Don’t have an estate plan? No one can force you to engage in estate planning, but without a proper estate plan, you are putting yourself and loved ones at more risk than necessary. Here are some complications that can arise when you don’t have a plan. For our readers that have not engaged in estate planning or haven’t reviewed their plan for over 3 years, now is the time to get your affairs in order.
- Intestate Laws: Pennsylvania has an intestate law that dictates how your property and assets are divided upon death if you do not have a will or other estate planning tool such as a living trust. Dying without a will can be costly, both in potential higher taxes and family grief/conflict due to a lack of knowledge about your wishes.
- Dependents: If you have minors or care for dependents or pets, you want to ensure you appoint someone in writing to be in charge of your dependents, kids or pets. You also want to make sure you leave assets, preferably in trust, to care for your dependents. If you have kids and no estate plan and they inherit assets, a custodian account will be established. Once a child turns 18, however, they are free to do what they want with those assets. Typically, an 18 year old does not have the maturity to handle their own assets.
- Spendthrifts and Special Needs: If you have a spendthrift child, or a spouse or child with special needs, there are steps you must take to ensure assets don’t end up in the wrong hands (creditors, government, bankruptcy court, etc.).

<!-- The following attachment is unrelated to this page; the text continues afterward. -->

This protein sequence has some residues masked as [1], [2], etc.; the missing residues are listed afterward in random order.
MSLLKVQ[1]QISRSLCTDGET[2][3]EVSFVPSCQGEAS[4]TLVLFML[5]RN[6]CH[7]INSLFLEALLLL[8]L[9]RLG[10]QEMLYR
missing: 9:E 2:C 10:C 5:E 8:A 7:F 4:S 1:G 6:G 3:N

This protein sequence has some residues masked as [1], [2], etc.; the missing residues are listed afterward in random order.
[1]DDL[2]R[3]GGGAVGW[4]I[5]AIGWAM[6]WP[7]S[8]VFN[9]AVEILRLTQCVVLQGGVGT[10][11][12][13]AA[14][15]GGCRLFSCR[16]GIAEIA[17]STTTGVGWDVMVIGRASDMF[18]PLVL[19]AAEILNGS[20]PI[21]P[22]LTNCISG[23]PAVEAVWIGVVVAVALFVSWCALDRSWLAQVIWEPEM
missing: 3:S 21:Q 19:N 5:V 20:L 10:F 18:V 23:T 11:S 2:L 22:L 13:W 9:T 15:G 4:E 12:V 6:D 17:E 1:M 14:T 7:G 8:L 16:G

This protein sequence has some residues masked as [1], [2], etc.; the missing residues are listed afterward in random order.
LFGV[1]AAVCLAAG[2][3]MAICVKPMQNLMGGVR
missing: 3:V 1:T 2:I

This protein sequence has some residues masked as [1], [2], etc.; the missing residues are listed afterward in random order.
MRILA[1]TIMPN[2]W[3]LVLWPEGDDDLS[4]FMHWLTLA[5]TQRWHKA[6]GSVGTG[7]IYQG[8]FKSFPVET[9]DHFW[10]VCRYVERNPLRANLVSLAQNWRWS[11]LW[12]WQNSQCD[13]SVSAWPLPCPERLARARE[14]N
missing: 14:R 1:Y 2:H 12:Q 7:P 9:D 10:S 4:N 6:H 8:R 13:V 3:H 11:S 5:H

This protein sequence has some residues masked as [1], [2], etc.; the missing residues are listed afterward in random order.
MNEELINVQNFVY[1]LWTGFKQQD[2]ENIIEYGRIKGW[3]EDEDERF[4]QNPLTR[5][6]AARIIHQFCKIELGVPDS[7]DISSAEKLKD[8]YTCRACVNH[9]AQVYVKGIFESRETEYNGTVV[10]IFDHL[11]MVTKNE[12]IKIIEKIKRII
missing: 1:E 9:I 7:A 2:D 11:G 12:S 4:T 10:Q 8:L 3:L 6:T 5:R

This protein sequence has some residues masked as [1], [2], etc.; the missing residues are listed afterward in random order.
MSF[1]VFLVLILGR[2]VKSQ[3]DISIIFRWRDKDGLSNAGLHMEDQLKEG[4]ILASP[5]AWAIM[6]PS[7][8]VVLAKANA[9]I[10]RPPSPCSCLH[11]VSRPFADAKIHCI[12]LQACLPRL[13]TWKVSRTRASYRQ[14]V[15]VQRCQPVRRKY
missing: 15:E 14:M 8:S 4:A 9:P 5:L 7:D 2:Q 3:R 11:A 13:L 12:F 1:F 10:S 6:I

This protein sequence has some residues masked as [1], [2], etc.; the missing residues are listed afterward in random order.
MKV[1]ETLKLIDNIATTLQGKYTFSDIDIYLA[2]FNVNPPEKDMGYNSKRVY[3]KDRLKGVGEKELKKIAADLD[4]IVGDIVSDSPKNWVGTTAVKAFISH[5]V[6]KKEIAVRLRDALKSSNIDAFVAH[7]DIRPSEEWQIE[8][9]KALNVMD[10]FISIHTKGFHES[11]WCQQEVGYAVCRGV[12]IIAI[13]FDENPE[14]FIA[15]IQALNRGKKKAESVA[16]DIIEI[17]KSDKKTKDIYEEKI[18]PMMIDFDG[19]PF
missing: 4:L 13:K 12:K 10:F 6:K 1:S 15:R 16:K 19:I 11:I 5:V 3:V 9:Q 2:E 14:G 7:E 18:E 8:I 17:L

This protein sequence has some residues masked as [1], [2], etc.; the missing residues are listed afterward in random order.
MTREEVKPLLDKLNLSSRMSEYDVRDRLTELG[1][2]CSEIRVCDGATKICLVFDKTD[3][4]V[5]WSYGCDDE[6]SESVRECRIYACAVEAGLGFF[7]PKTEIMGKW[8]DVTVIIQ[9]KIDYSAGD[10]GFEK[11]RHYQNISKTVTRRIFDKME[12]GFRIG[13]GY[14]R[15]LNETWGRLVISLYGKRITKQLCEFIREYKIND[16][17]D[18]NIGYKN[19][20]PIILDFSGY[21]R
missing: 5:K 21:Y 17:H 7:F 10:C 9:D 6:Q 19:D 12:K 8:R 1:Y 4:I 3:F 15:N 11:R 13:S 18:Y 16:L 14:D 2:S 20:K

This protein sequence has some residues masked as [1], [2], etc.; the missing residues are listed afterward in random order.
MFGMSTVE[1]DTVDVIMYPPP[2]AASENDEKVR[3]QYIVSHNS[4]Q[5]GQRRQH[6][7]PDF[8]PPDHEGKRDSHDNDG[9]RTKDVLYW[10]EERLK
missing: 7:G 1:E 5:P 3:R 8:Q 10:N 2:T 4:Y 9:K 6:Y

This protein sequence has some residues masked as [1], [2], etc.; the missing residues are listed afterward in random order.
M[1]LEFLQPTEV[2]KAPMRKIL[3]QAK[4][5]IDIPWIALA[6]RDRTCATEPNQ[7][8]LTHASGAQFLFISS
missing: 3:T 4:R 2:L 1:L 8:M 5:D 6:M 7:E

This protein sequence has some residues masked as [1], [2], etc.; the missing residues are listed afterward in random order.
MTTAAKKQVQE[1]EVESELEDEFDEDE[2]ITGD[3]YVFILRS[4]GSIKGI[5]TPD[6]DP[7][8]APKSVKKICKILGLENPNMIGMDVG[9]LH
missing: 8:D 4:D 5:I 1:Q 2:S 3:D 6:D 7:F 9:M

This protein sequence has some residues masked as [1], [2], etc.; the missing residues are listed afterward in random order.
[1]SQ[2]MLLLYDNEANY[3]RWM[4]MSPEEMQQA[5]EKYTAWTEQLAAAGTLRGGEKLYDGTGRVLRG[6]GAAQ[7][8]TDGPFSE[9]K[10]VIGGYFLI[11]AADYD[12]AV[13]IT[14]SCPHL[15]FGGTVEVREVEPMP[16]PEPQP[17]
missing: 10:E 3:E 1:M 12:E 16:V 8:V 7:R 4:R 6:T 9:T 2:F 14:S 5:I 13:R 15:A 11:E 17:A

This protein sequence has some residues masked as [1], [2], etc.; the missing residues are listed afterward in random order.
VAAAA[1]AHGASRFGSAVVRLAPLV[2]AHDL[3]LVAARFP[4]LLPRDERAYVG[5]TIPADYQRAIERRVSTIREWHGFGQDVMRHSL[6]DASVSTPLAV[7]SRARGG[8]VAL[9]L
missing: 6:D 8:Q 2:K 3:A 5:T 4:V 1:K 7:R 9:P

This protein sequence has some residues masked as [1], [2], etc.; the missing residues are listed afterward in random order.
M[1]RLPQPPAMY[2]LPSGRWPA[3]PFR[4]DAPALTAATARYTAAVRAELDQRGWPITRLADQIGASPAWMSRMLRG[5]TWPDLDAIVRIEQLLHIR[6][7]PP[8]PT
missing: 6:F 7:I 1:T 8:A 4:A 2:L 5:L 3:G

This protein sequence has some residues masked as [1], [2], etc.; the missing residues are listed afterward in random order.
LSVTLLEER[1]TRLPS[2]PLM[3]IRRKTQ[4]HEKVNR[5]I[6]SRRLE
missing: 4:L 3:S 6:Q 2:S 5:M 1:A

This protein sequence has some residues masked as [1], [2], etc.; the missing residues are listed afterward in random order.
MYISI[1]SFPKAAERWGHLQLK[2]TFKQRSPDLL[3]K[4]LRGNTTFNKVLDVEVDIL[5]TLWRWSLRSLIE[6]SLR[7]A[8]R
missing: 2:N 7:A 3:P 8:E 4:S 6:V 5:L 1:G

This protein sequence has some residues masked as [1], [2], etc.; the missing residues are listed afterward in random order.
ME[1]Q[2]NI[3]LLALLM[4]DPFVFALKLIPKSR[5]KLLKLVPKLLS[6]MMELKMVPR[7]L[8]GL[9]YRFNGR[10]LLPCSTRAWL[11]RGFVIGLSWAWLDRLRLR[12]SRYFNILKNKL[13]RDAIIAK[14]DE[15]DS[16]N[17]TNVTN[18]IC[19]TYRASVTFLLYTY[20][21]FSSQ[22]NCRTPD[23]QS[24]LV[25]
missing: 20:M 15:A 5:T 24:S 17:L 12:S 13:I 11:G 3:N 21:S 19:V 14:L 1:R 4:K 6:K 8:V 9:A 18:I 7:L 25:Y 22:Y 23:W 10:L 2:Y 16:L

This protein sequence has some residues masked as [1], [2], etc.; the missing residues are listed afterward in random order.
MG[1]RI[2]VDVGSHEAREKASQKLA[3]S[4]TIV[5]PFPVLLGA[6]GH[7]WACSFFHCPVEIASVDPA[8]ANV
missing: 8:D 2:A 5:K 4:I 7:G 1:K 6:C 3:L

- Family Battles: Don’t assume your family will just sort out your affairs without any conflicts or commotion. From our law firm’s vantage point, we often hear of cases that go to court that pit family member against family member. We also know that conflicts can largely be avoided by putting together a proper estate plan. It’s just not worth the risk, or your legacy.
- Incapacity or Disability: You must ensure you have a power of attorney for your finances and health care. That way, if something happens to you and you cannot make decisions for yourself, someone you trust can immediately carry on your important affairs. Without a power of attorney, sometimes a guardian will have to be appointed in court, and the guardian must continue to be supervised by the Orphan’s Court. This means legal bills can pile up quickly and unnecessarily.
If you, a friend, a neighbor or relative need estate planning assistance, we welcome you to contact our firm at your convenience. You can use our convenient online contact form or call us at anytime at (215) 706-0200. We are pleased to offer a complimentary initial consultation.